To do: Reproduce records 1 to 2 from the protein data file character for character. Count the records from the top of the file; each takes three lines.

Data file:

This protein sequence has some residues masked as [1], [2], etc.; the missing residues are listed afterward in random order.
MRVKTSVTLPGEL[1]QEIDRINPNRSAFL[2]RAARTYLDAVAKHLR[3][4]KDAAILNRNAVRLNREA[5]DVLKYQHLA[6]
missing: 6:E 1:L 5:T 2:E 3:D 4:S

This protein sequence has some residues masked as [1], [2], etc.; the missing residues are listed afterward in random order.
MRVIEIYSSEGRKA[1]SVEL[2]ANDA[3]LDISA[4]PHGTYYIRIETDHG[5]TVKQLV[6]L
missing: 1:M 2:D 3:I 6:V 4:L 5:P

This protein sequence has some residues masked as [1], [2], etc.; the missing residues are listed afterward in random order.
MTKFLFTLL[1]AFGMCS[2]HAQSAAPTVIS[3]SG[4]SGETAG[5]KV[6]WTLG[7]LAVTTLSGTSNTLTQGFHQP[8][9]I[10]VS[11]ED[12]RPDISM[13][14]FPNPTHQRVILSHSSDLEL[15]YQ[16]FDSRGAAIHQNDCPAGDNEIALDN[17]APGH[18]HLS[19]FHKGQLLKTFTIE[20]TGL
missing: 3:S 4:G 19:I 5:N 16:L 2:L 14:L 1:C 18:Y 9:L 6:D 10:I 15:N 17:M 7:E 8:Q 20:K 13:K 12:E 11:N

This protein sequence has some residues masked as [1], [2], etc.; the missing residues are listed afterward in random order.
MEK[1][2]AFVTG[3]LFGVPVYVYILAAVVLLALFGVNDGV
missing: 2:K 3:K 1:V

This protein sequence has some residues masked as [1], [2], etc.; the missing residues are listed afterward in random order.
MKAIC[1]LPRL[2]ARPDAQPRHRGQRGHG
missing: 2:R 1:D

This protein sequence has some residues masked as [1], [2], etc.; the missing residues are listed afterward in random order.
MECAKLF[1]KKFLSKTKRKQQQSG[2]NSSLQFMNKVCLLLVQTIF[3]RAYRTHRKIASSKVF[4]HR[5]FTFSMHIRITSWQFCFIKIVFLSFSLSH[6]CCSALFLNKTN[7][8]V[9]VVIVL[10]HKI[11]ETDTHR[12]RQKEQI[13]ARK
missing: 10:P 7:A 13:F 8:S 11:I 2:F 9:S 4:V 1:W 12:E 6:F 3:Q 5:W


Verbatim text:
This protein sequence has some residues masked as [1], [2], etc.; the missing residues are listed afterward in random order.
MRVKTSVTLPGEL[1]QEIDRINPNRSAFL[2]RAARTYLDAVAKHLR[3][4]KDAAILNRNAVRLNREA[5]DVLKYQHLA[6]
missing: 6:E 1:L 5:T 2:E 3:D 4:S

This protein sequence has some residues masked as [1], [2], etc.; the missing residues are listed afterward in random order.
MRVIEIYSSEGRKA[1]SVEL[2]ANDA[3]LDISA[4]PHGTYYIRIETDHG[5]TVKQLV[6]L
missing: 1:M 2:D 3:I 6:V 4:L 5:P